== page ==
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I sometimes feel like artists deny themselves classic albums, for the sake of streaming numbers. I truly don’t see the purpose of an album exceeding 12 tracks, in this day in age. A 22-track album could have 10 songs that are adequate for a masterpiece.

These and many other things swirled in my head while listening to YoungstaCPT’s album, 3T. It’s a combination of laziness and also being economical with my time, which makes me shun long-ass projects. It’s for this and many other reasons that till this day, I haven’t bothered myself to listen to Drake’s Scorpion.

I forced myself to press play on the 3T album and was gripped by the seven minute intro, Pavement Special. The sound of Adhan coming from the mosque, hooting taxis and a vendor hustling on the streets, immediately put me on a sidewalk in Cape Town. Long as it is, the intro served its purpose in pulling me into Youngsta’s world.

I’ve played 3T countless times now, and with each listen I appreciate its length because the album takes you through the world of a young coloured man, learning about his origins, through conversations with his grandfather. I’ve often felt like media has denied people of truly knowing the average coloured person you would spot in Eersterust, Rabie Ridge or in the Cape flats.

Not to suggest that Shane Eagle, Stanton Fredericks or Pam Andrews are less coloured than YoungstaCPT. The rapper from the Mother City genuinely put a spotlight on what it truly is to be a coloured person, living in South Africa today.

The first track is titled VOC,Voice of the Cape, but it could be easily interpreted as Voice Of the Coloureds in how this album places him as a mouthpiece of that community.

I was pleasantly surprised by his beat selection, I expected a barrage of Boom-Bap sounds that would accompany Yougsta’s undemanding storytelling. The shit slaps.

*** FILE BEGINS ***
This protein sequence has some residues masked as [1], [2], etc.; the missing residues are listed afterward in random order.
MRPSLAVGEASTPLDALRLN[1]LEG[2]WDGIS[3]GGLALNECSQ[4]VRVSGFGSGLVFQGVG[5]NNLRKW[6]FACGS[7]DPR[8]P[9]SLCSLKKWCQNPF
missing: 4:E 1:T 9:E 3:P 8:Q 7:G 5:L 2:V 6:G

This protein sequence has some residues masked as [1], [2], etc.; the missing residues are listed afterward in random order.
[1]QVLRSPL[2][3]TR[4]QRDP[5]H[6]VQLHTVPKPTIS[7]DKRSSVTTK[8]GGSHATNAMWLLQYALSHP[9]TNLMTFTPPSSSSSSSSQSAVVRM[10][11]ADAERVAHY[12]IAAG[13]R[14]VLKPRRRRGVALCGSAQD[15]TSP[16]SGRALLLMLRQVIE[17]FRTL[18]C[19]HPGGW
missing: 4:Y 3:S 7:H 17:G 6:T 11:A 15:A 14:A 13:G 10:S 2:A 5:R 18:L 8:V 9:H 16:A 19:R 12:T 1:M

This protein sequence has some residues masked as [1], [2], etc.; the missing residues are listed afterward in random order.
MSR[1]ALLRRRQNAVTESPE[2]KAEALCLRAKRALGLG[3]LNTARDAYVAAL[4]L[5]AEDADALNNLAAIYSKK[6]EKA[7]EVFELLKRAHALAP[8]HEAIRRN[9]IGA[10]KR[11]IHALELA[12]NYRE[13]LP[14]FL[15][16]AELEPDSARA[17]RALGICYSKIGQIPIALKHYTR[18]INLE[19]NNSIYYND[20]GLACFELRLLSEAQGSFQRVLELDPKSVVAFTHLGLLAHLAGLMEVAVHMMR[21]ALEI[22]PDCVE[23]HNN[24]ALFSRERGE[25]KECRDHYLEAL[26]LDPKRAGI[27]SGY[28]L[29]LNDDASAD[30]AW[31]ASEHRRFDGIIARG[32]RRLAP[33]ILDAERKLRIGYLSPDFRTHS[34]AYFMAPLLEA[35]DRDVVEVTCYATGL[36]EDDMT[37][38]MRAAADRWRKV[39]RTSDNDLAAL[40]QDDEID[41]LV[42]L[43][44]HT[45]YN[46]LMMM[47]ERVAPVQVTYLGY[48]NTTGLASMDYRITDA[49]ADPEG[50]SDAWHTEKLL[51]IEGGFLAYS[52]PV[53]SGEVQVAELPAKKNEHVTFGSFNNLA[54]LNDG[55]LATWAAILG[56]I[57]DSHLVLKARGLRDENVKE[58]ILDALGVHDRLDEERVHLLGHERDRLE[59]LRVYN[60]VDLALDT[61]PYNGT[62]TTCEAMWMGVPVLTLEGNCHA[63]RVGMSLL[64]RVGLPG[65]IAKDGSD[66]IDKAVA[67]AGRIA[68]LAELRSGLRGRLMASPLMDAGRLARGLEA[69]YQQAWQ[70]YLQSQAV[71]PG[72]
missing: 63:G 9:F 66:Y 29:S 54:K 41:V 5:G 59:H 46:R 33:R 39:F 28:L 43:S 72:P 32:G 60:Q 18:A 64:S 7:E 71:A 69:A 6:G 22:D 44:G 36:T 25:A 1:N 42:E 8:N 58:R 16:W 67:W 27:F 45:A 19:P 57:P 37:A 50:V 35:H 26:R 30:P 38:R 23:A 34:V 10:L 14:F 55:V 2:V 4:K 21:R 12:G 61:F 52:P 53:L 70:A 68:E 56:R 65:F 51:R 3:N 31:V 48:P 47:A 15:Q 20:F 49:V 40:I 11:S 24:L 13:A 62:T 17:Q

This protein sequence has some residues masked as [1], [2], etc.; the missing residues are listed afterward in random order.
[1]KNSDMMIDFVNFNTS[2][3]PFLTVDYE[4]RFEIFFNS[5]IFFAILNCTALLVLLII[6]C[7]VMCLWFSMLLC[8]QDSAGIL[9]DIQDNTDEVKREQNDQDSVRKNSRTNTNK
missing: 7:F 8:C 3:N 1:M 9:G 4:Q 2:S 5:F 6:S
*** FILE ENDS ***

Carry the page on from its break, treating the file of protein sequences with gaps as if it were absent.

Ignorance is bliss they say, and my heavy consumption of music made listening to 3T slightly uncomfortable at times due to the familiarity of some of the songs on Youngsta’s album. Yaatie, where Youngsta pushes himself with the flow on the bouncy beat, reminded me of Kendrick’s Humble. While Pallet Gun cringingly jogged my memory to AKA’s Dreamwork.

YVR made me wana see Youngsta perform the song live, in front of thousands of fans jumping up and down, shouting ‘Young Van Riebeeck’ under a downpour.

There is something Nipsey Hussle-esque about Youngsta. More than just the music, it’s about their strong connection to their neighbourhoods, their street credibility, their inquisitive nature and the desire to share knowledge with those around them. To Live and Die in CA has such a West Coast feel to it, you’d swear Youngsta is from L.A.

Youngsta’s hook game on this album probably has some pop artist envious. Had it not been for the significant conversations he has with his grandfather, you could just press play and let the album flow at a party. The Cape of Good Hope and Just Be Lekker are some of the tracks with a catchy hooks.

Tik Generation and 786 presented a nice Boom-Bap interval from the Trap sound which dominates the album. Youngsta’s oupa talks at the end of Tik Generation, where he likens the 70s crack epidemic in the US’ Negro communities, to the drug problem in the Cape flats today. The conversations between the grandson and his mkhulu are important to this album as Cole’s Note to self outro on 2014 F.H.L.D.

I would understand why some people might skip their dialogue, but the old man drops so many jewels of wisdom, it personally made me wana to sit down and chop it up with the old man about other things.

3T is one of the better albums to come of Mzansi in the last five years, but could’ve easily become a classic with the slashing of some joints. But it’s well worth the listen.